AEMO explains caution on S.A. wind: We're first in the world | RenewEconomy

AEMO explains caution on S.A. wind: We’re first in the world

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AEMO explains caution of grid operations in South Australia, saying it is way out front of rest of the world and in virgin territory. But there is debate on grid weakness is due to wind farms or ageing gas units with the wrong settings.

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One of the first fund managers to specialise in clean energy and ethical investments in Australia used to explain the challenge of his job like this: “It’s great to be ahead of the pack, buy you don’t want to be too far out front.”

It appears that the Australian Energy Market Operator has adopted a similar view. In explaining its recent caution on South Australia, and new rules that require new levels of gas generation, AEMO says South Australia’s grid is the first first large-scale power system in the world to deal with minimum quantities of synchronous machines.

In a new report explaining its actions, AEMO compares South Australia with other countries with high wind penetration – Denmark, Germany and Ireland, as well as the US state of Texas.

It says the penetration of wind in South Australia – 120 per cent of demand  on occasions – is far beyond any other, particularly those in “isolated” grids like Ireland and Texas.

And it uses this graph below to illustrate how. (The big blue bar indicates the maximum penetration of wind in the local grid).

Screen Shot 2017-09-08 at 9.42.35 AM copy

The implication is that AEMO – much like the rest of the industry – is forced to learn as they are going along. And because it has the ultimate responsibility of keeping the lights on, and got a B minus last summer, the grid operator is taking an ultra-cautious approach.

In early July, AEMO began implementing new rules that require a minimum about of gas generators to operate at all times, and at least four to operate when the wind output goes above 1200MW (although that can vary depending not the characteristics of the plant available).

If they don’t get that number of gas turbines, then wind will be curtailed back to 1200MW. It’s already happened on several occasions in the last two months, most notably earlier this week when the 1700MW of wind farms had their output clipped for three days running, delivering this extraordinary vision below.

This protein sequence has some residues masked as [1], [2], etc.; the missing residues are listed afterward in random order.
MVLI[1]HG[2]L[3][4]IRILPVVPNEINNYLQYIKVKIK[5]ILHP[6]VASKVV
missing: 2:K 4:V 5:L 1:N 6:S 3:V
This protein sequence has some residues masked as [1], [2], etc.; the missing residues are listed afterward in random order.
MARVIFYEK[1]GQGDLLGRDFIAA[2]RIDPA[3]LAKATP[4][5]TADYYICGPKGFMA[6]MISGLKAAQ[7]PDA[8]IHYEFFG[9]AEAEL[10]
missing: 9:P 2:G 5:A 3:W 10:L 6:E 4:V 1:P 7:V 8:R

renewable graph.

The move has caused surprise in the industry because it was unexpected, does not relate to the common issue of frequency and inertia, and was not directly prompted by the high profile “system black” last September or the equally controversial load shedding in February.

AEMO says it is an issue about system strength, which it says it is weakened by the lack of “synchronous generation”.

But many in the renewables industry think it’s a pretext for papering over some of the deficiencies in the state’s gas generators, and issues elsewhere in the network. In other words, they suspect that the issues would have emerged whether wind was in the system in great quantities or not.

AEMO is citing November 13 as the day of its epiphany about system strength. Nothing much happened that day, except that South Australia had a high level of wind generation, but only one gas unit from AGL’s Torrens B facility operating.

AEMO says the grid performance that day was satisfactory, but apparently it was spooked by what might have happened if that one unit tripped.

It deemed the situation to be “insecure”, and sought ways to boost “system strength” by having a minimum amount of “synchronous generators” – which in South Australia means gas-fired units.

Indeed the new rules, which were explained to industry participants in a telephone hook-up on Friday morning, after the release of a paper on Thursday, appear to be designed to protect the system in case of an unexpected outage of one of the state’s ageing gas generators.

Since the state-wide blackout there has been a increased focus on the performance of old coal and gas generators, and the so-called governor controls, which dictate how quickly the big synchronous plants can respond to system faults.